Fed Watchers Expect Short-Term Interest Rates To Rise Soon The Federal Reserve is expected to make changes to short-term interest rates on Wednesday. Steve Inskeep talks to David Wessel, director of the Hutchins Center at the Brookings Institution.
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Fed Watchers Expect Short-Term Interest Rates To Rise Soon

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Fed Watchers Expect Short-Term Interest Rates To Rise Soon

Fed Watchers Expect Short-Term Interest Rates To Rise Soon

Fed Watchers Expect Short-Term Interest Rates To Rise Soon

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  • <iframe src="https://www.npr.org/player/embed/505512615/505512616" width="100%" height="290" frameborder="0" scrolling="no" title="NPR embedded audio player">
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The Federal Reserve is expected to make changes to short-term interest rates on Wednesday. Steve Inskeep talks to David Wessel, director of the Hutchins Center at the Brookings Institution.

STEVE INSKEEP, HOST:

The Federal Reserve is widely expected to raise short-term interest rates today. Interest rates are very low, have been low for years, have only been raised once since the Great Recession, so this is a big deal. And when there is an economic big deal, we call in David Wessel, director of the Hutchins Center at the Brookings Institution and a contributing correspondent to The Wall Street Journal. David, good morning.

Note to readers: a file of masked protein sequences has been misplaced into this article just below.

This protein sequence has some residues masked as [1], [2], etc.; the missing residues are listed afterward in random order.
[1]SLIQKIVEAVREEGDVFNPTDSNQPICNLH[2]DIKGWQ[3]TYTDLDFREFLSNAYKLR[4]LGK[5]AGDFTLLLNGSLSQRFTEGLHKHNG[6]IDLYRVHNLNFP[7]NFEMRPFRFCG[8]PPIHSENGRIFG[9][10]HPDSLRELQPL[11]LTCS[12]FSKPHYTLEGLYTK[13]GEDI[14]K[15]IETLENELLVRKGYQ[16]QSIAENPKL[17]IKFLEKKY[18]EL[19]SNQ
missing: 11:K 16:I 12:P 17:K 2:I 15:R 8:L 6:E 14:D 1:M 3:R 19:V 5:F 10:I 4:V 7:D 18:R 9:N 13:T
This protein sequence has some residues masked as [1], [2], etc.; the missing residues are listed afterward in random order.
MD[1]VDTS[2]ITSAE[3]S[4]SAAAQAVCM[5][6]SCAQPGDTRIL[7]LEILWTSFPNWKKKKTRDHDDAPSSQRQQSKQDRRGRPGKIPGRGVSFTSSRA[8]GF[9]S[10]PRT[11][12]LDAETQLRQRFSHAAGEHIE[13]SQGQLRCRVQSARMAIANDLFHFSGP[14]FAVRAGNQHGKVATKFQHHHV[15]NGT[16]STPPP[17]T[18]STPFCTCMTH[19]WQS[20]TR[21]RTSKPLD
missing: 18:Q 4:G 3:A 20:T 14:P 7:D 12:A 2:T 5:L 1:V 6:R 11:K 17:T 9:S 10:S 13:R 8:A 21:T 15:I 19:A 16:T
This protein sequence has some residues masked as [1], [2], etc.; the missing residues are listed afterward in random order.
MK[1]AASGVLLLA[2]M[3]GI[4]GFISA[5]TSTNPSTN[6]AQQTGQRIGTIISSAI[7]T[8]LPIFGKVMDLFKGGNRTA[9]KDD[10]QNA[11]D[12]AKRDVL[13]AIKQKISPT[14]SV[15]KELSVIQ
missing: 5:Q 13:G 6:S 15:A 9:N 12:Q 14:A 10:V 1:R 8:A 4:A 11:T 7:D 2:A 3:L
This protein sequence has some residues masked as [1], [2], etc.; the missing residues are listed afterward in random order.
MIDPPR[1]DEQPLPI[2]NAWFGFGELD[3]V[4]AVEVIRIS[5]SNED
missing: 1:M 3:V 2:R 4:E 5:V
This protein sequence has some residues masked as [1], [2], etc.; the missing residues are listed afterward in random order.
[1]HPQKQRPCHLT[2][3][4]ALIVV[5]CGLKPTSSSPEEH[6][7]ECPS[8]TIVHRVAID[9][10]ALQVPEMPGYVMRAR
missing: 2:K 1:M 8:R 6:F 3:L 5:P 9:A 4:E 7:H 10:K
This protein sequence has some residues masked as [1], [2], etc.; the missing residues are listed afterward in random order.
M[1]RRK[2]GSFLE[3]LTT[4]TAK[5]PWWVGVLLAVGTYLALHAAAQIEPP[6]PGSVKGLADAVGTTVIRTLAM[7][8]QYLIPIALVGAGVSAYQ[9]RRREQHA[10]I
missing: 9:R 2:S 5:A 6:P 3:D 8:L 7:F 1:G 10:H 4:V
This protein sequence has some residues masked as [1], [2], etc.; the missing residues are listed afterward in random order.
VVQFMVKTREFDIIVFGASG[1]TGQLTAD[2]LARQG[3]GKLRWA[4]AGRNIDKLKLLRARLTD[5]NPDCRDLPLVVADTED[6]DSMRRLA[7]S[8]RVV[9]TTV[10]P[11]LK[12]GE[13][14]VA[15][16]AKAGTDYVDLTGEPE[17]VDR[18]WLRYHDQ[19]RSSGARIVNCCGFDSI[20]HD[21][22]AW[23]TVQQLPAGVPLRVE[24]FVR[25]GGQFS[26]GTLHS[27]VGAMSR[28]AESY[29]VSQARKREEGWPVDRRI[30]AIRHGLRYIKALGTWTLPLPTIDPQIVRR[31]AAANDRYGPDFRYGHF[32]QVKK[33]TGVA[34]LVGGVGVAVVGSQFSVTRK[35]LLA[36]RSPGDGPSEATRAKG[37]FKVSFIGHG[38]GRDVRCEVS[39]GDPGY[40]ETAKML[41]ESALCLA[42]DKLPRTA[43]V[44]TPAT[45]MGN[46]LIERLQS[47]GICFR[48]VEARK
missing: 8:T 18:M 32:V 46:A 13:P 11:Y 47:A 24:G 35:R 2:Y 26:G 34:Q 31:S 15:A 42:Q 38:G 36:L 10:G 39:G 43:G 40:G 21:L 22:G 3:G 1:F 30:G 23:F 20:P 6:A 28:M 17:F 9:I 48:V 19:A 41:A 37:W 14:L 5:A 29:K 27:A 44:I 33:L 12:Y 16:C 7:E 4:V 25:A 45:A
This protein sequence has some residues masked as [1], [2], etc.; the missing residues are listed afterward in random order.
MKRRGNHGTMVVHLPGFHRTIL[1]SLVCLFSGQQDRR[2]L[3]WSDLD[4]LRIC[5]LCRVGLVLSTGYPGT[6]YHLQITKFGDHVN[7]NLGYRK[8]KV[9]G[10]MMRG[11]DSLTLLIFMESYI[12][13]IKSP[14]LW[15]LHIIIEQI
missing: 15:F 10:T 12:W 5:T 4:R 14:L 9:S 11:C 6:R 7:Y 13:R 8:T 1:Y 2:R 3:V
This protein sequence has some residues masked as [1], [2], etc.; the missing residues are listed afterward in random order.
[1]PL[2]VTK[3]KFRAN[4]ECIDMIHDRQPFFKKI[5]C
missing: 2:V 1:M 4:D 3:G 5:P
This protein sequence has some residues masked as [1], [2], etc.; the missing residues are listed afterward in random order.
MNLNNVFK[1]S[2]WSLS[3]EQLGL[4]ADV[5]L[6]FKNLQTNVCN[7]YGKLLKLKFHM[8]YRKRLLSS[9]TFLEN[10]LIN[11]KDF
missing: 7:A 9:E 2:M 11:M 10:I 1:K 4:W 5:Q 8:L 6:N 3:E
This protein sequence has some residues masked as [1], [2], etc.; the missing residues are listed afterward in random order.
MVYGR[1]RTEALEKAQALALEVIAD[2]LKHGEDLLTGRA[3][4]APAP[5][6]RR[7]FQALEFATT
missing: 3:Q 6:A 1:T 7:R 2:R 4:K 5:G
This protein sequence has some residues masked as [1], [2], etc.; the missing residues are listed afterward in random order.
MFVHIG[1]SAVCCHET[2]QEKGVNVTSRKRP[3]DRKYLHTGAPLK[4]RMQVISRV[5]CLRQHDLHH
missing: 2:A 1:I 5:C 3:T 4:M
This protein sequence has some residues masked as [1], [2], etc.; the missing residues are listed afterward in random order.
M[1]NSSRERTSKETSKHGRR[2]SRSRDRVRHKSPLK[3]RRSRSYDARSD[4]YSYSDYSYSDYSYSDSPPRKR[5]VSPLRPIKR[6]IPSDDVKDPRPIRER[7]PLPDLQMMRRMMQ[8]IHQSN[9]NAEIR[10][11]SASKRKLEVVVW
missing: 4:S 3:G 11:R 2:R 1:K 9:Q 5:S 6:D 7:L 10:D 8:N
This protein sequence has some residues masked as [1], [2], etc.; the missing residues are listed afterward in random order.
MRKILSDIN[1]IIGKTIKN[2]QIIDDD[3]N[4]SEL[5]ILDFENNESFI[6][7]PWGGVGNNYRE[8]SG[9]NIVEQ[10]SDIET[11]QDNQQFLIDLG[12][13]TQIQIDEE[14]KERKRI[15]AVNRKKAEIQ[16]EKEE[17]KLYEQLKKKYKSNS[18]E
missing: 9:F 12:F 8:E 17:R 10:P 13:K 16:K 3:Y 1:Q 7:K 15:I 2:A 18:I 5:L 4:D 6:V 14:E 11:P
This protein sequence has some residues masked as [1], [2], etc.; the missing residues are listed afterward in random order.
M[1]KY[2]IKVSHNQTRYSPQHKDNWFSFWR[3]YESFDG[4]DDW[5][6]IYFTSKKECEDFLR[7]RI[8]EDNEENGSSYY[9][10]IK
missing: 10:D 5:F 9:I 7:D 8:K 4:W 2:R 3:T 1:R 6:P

DAVID WESSEL: Good morning, Steve.

INSKEEP: Always risky to make predictions, so what evidence is there that rates will rise, if they do?

WESSEL: Well, at the moment, the Federal Reserve seems to have a policy of avoiding surprises. And it has sent every possible signal that they're going to raise interest rates this afternoon by a quarter point. They'll still be pretty close to zero - between half and three-quarters of a percentage point. Unemployment is below 5 percent - well below now. Wages are beginning to rise at last. Inflation is creeping up to the Fed's 2 percent target, so they think it's time to move a little bit further from zero.

INSKEEP: And let's remind people of the significance of those numbers. The Fed wants to encourage low employment if they can, but they want to absolutely keep inflation from getting too high. So as inflation goes up, unemployment goes down. That's when they start saying, let's raise interest rates, let's make it a little harder to borrow money.

WESSEL: Exactly. And what they're saying is, basically, this is going to be the beginning of a process. So the markets expect another two or perhaps three quarter-point increases in interest rates over the next year, but a lot depends on what happens to the U.S. economy, which seems to be doing better, what happens to the world economy, which seems to be doing worse, and what President-elect Trump and Congress actually do in the end.